These are the racers who deserve our respect and should capture the attention of every spectator at any given race. When you see them on the starting line waiting for the green flag to fly, only one thought consumes their growing minds, and that's blasting to the other side of the pit before their competitors do. It doesn't matter who is lined up next to them, whether it be a good friend or relative, they want more than anything to own the bragging rights at the end of the day. Standing over them at the starting line, their parents cross their fingers anxiously hoping they've properly prepared the machine and that their mini rider exits the pit with a massive grin on their face. These determined youth racers are the future of our sport and deserve the utmost respect as they are often as, if not more, competitive as some of the top-level racers who lead the sport today.
While these mini racers draw a good-sized crowd (though small in comparison to the fan frenzy of the full-sized pit races), many spectators don't think about or realize how intense the racing in the smaller pit can be. I honestly don't think there is any other person, regardless of age, who will possess as much of an intense drive and motivation to be the best as any youth racer. While attending the 2010 High Lifter Mud Nationals, Thad and I made a point to spend time at the youth bog with these young racers and to experience this adrenaline-filled level of racing firsthand. As we strolled through the staging area I was surprised by the focus and concentration these racers possessed, even before they were lined up at the starting line.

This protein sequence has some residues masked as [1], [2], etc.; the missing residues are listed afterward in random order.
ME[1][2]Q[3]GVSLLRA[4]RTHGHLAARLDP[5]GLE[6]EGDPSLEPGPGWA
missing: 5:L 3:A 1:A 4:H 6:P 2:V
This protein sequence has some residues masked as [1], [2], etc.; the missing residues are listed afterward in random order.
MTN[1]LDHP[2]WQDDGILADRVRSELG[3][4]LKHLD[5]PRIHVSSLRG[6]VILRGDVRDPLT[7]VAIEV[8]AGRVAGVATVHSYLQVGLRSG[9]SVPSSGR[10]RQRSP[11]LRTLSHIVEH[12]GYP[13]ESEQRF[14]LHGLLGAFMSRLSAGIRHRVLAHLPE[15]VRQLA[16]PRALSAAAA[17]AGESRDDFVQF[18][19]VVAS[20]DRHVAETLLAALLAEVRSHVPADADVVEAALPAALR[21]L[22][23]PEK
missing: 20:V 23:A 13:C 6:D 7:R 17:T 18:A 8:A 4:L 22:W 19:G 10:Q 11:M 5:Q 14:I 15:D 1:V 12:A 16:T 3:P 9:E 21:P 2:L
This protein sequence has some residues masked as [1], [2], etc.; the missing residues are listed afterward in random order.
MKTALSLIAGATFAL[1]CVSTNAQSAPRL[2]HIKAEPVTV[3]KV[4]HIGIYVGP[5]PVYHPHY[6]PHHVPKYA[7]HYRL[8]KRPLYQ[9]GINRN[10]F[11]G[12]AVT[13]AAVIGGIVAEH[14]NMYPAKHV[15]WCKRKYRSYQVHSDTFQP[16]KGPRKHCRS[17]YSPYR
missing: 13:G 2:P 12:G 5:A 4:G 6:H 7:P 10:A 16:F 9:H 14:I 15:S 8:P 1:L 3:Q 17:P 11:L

It's not uncommon while covering the long list of off-road events throughout the year for people to see our camera gear and start hamming it up in hopes of getting their picture in the magazine (which we love, by the way). This was definitely not the case as we attempted speaking with and snapping a few shots of many of these kids. We could barely get them to lift their heads, let alone open their mouths. It's not that these guys and some young ladies didn't want to rap with us, but they were focused on something way more important to them: their 10 seconds of fame. This was some serious concentration that we were seeing out of these young racers.
The parents, on the other hand, were exactly the opposite of the young riders. While the kids sat on their machine anxiously waiting their turn to hammer down at the drop of the green flag, the parents were meandering around sharing stories of rides or parties attended the night before. Some stayed by the machines to make sure everything was in working order or do last-minute adjustments in an attempt to give their kid the upper hand in the murky water. The last thing any parent wants is to see disappointment in their children's eyes as they need to be towed out of the pit, and I can't blame them for that.
As the riders were finally called to the starting line for the first race, there was one young competitor who let his nerves get the best of him, as he rolled on the throttle and blasted into the murky water before the green flag was thrown. Chances are that he would use his unaccounted run as an excuse to get a crack at the pit before anyone else to find a line that would give him an edge over the competition, but I think it was just a combination of his nerves and excitement. From competing in races myself, I know just what that little guy was going through and cheered him on through the pit as well.